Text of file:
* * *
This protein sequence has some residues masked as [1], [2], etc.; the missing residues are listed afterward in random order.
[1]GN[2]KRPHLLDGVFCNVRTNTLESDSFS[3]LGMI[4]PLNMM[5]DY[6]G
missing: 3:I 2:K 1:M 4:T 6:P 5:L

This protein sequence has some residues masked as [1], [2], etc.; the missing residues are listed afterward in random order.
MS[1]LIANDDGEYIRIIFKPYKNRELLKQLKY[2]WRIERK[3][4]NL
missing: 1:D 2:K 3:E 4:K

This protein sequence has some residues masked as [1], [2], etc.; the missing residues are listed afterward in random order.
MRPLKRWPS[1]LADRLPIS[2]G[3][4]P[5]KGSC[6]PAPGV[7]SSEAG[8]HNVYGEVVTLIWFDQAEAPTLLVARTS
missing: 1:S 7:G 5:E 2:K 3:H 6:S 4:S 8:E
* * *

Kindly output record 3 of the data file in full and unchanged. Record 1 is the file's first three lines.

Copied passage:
This protein sequence has some residues masked as [1], [2], etc.; the missing residues are listed afterward in random order.
MRPLKRWPS[1]LADRLPIS[2]G[3][4]P[5]KGSC[6]PAPGV[7]SSEAG[8]HNVYGEVVTLIWFDQAEAPTLLVARTS
missing: 1:S 7:G 5:E 2:K 3:H 6:S 4:S 8:E